The serum levels of BUN and CREA can be interpreted as indices of renal dysfunction [21, 22]. Histopathological changes and the renal organ index are indicators used to evaluate the toxicity of Pb in rats [23]. In this study, histopathological changes, CREA and BUN levels, and renal organ index suggested that Pb caused kidney damage, while GSPE reversed it. Therefore, GSPE could be a useful therapeutic drug to inhibit the progression of Pb-induced nephrotoxicity.

The excretion of Pb in the urine reflects a high concentration of Pb in the posterior kidney. Our results revealed that GSPE attenuated the specific bioaccumulation and retention of Pb in the kidney. Based on previous studies, Pb is incapable of inducing the production of metallothionein [24] and being a divalent cation, it is unlikely to be a permanent species. However, Pb has a negative impact on membrane structure and functionality, including lipid oxidation and membrane fluidity [25], which are partially responsible for Pb accumulation. Our studies showed that the level of MDA, an indicator of lipid peroxidation, were lower in the kidney of the GSPE + Pb group compared with the Pb group. Biochemical and biophysical findings suggest a detailed model of the composition and structure of membranes, which includes levels of dynamic organization both across the lipid bilayer (lipid asymmetry) and in the lateral dimension (lipid domains) of membranes [26]. Lipids play a crucial rule in the structure of cell membranes, suggesting that GSPE may plays a potential protective role in the cell membrane to inhibit the entry of Pb into cells.

MDA is one of the most important biomarkers in oxidative damage [27]. Antioxidant defense systems include enzymatic (SOD and GST) and nonenzymatic (GSH) antioxidant mechanisms [28]. Our results suggested that oxidative stress was involved in the pathophysiology of Pb-induced renal injury. In the present study, increased MDA level, as well as decreased GSH concentration and activities of SOD and GST induced by Pb were consistently relieved by GSPE treatment. Thus, the antioxidant properties of GSPE appeared to underlie the mechanism of protective effects against kidney injury induced by Pb.

A potential mechanism of excessive inflammation due to activation of NF-κB by oxidative stress supports the link between inflammation and oxidative stress in the progression of disease [29]. The transcription factor NF-κB plays a critical role in the activation of down-stream genes responsible for secreting pro-inflammatory cytokines, so that it mediates many pro-inflammatory and cell death pathways [30]. TNF-α, a pro-inflammatory cytokine, which can stimulate fibroblasts, endothelial cells, and macrophages to produce chemokines, resulted in tissue damage and chronic inflammation [31]. Our results showed that Pb exposure resulted in intracellular superoxide production, whereas GSPE efficiently suppressed MDA, which was accompanied by the down regulation of NF-κB and TNF-α. In this study, Pb exerted an effect in renal tissues by oxidative stress, and the subsequent NF-κB activation resulted in inflammatory. Our results demonstrate that GSPE exerts a significant suppressive effect on inflammatory induced by Pb.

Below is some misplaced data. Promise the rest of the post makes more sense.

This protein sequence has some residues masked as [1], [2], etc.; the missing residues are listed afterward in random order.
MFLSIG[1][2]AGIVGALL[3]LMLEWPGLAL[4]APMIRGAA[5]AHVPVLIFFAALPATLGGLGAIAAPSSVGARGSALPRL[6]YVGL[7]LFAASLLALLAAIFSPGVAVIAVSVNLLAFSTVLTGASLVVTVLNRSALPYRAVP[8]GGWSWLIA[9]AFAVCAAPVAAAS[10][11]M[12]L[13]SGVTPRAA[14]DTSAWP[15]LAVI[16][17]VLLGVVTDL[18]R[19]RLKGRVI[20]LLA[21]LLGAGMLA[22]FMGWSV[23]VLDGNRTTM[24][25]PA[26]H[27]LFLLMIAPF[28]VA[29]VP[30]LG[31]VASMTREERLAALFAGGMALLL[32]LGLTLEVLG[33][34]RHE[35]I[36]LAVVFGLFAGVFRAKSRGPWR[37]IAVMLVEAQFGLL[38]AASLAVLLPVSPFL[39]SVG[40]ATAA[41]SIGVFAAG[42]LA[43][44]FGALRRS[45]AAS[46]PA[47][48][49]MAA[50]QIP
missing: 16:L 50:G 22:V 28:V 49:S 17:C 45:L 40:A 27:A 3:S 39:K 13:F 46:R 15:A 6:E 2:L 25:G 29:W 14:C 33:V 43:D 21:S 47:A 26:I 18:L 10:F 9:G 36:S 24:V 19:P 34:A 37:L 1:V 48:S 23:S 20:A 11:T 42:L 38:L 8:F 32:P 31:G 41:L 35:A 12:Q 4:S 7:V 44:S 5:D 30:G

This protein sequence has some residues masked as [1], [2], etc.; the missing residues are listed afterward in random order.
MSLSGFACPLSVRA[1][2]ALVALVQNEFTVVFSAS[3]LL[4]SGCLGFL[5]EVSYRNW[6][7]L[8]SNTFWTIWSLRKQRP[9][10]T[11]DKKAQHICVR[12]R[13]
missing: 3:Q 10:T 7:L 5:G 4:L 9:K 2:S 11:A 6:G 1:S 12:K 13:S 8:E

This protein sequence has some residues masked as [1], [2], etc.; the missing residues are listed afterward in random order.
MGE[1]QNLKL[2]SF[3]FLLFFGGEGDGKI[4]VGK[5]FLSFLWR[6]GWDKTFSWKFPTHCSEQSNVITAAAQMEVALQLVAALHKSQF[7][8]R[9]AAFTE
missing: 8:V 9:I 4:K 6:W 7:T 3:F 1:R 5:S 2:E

Oxidative stress is a known promoter of apoptosis, the release of inflammatory cytokines and mediators are associated with the pathogenesis of Pb induced apoptosis [32]. P53 activation triggers apoptosis through activating pro-apoptotic proteins [33]. Based on our results, P53-dependent cell death was involved in Pb-induced nephrotoxicity, which leading to the activation of Bax. Bax harbors a highly conserved domain, which promotes the progress of apoptosis by directly inducing cytochrome c release from mitochondria or suppressing anti-apoptotic activity by forming Bax-Bcl-2 heterodimers [34]. Our data showed that the modulation of pro-apoptotic and anti-apoptotic protein expression in rat kidney after Pb treatment was reversed by GSPE, revealing the anti-apoptotic effect of this compound in Pb-induced kidney injury. A direct link between Nrf2 and both Bcl-2 and Bcl-xl expression was previously shown, because these two anti-apoptotic proteins are under transcriptional control by Nrf2, which binds to antioxidant response element (ARE) located in the promoter region of the corresponding genes [35]. A possible explanation is that GSPE protects renal cells against apoptosis induced by Pb via activating the Nrf2 pathway.